The first key to unlocking your network marketing potential is learning to master step one: building your prospecting pool. Networking professionals must have a good pool of potential prospects and customers to call. Whom do you call? Where do you find those people to ask? And, when you find them, what do you say?

Looking for people who want to do business with you is called “sorting.” You are sorting through people to find those who want to try your products, earn extra income, build a career in networking or secure an alternate retirement plan. Network marketing is not a “convincing” business. Champion producers in the profession are out in the community looking for people whose needs they can fill with the products or opportunity they represent.

Building your prospecting pool becomes enjoyable once you understand that you are simply sorting. Prospecting can even be an adventure or a game. Ask yourself questions that will help you identify how you will benefit others with your products and services. “Who can I help today?” “Whose life can I change today?” “How can I serve the people in my community?” With this outward-focused attitude, you are ready to venture into your community and build your pool of prospective customers, clients and even business builders.

The Seven-Word Question

There are many techniques for building this prospecting pool. One of the simplest methods is found in the power of seven words, “May I give you my business card” and then pausing. The pause is powerful! When you are checking out at the grocery store, waiting in line at the post office or airport, or paying your bill at a restaurant, just smile and say, “May I give you my business card?”

I have had flight attendants, store clerks and waiters all take my business card and then ask, “What do you do?” At this point you need to be ready with a one-sentence reply that will build curiosity. People who are in the skin care industry reply, “I turn back the hands of time.” Others say, “I help people work less and make more,” or, “I party for a living.”

At this point one of two things will happen. Your prospects may just say “thanks” and tuck the card into their pocket, or they may show interest in your products or your company. If they ask for more information, say, “I would love to tell you more about my company. If you would just jot down your name and phone number, I will give you a call.” I’ve found when I use the word “jot,” more people give me their names and phone numbers. I am not sure why this is so; perhaps it just sounds casual and friendly.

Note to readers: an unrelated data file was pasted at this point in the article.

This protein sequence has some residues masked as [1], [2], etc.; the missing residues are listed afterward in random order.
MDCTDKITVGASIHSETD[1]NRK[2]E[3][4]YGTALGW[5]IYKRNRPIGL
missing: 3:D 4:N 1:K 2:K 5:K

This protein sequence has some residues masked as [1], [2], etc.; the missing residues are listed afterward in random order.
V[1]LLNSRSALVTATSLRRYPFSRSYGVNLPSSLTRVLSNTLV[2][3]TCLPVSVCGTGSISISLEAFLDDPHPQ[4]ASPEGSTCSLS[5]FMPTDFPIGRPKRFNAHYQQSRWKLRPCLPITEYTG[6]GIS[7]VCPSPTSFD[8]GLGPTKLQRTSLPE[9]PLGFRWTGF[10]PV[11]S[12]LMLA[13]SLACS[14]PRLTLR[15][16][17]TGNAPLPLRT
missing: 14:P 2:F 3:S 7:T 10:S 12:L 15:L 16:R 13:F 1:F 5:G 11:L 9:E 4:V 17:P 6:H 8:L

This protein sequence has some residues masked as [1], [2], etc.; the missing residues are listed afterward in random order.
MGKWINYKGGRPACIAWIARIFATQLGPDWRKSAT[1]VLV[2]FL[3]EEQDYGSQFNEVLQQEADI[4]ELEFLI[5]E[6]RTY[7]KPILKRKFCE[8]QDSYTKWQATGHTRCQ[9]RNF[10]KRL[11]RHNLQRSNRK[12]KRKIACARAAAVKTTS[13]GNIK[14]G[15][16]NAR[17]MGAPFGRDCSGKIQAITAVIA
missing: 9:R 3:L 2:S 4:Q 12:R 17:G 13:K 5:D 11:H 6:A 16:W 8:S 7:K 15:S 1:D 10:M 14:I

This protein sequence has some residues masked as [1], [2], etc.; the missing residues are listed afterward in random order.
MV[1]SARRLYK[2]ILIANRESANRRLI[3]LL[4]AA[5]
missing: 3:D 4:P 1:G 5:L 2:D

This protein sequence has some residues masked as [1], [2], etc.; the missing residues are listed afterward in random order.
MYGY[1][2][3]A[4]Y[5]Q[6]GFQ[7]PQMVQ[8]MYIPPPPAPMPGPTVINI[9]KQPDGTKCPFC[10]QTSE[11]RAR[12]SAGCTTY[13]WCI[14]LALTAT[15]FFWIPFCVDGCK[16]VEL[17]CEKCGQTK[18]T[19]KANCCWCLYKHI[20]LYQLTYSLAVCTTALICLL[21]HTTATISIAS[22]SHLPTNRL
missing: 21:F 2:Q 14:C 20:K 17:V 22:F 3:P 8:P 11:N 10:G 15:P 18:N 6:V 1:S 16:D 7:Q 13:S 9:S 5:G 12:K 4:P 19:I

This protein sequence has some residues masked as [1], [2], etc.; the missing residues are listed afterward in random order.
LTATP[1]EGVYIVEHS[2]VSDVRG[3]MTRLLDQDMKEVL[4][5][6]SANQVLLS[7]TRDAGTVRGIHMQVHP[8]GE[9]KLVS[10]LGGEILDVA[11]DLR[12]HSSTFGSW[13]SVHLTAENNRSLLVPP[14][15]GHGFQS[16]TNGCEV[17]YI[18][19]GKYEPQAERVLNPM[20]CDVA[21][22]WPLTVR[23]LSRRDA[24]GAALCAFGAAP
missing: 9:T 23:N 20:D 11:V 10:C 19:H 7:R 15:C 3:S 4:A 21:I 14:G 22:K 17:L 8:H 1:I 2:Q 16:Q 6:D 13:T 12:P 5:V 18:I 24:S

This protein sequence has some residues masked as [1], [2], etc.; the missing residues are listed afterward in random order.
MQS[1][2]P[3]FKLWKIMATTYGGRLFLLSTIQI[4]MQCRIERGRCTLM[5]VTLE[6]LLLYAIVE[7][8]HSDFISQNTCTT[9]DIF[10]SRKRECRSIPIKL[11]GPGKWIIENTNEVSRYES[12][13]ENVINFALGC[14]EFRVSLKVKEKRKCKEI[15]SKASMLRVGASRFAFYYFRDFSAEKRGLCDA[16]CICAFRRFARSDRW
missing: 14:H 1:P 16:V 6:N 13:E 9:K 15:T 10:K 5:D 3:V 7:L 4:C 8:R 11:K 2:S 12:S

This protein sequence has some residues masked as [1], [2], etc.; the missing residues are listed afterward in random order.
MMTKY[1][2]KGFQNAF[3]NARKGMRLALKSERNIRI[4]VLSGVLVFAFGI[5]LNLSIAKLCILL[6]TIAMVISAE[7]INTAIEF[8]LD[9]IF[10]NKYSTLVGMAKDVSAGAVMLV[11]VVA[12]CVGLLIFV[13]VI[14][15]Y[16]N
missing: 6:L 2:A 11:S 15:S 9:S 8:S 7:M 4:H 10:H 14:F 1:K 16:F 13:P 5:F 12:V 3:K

I then hand them a pen and paper, and I leave with their information. You can come home from running errands, lunch out or time at the fitness center with three to five good, solid leads. To remind me to ask my seven-word question, I put five business cards in my pocket and don’t return home until I have handed them all out.

Follow-Up Appointment

Great follow-up is the next key. These names are wasted gold if you do not pick up the phone and call them in the next twenty-four hours. Prospecting is a critical part of your business; however, simply getting names and phone numbers and placing them on your desk or into your database produces no income. You move your business forward by picking up the phone and asking your new contacts for a phone appointment or for the opportunity to visit with them.

The purpose of this follow-up phone call is to set up a time to meet with them for fifteen to twenty minutes. From my research, I found I got the most “yes” responses to set up an appointment when I asked for this specific amount of time. Here’s what I would say:

“The reason I am calling is I have been trying to find the time to contact everyone who indicated an interest in learning more about _______ . I was hoping to visit with you for fifteen to twenty minutes and was wondering if a weeknight or weekend would work better for you?”

Using these specific words increased my volume of appointments. Words such as hoping, wondering, visit and trying were all key words. I booked more appointments when I used these words. Using an optional close also increased my contacts-to-appointments-set ratio. An optional close is a closing techniques that provides the prospect with a simple choice, such as weeknights or weekends, daytime or evening, early in the month or later in the month.

There are many ways to be visible and build your contact pool. You need to let your friends, neighbors, relatives and people in the community know you have something to share that will benefit them. Everything you do to advertise your business or prospect for new customers starts with you.

Do you have a firm handshake? A genuine smile? A positive attitude?

Do you keep improving your techniques and skills?

Are you confident in your products and their benefits and in your opportunity, so you feel comfortable speaking at meetings, clubs and conferences?

Your number one mission in network marketing is to find people who want to do business with you. Always be prepared by having well-designed, attractive business materials with you—and don’t be afraid to ask for business. You are in the sorting and asking business.

Most importantly, have a plan. Know what you are going to say when you open the conversation, follow up with a phone call, and present your product or opportunity in a professional manner.

Commit to your plan and keep working it. Become practiced and rehearsed. You will then enjoy your life, your business, your family and all the rewards and benefits of being a networking professional.

 

PATRICE MATTESON, M.Ed. is a speaker, trainer and consultant in
the areas of sales processes, activity management and telephone techniques.
She is the author of two books,
Mom’s on the Phone and Be Visible. Patrice shares
her unique blend of real life experiences, sound fundamentals and
humor with live audiences and on radio and television.
www.networkingtimes.com/link/matteson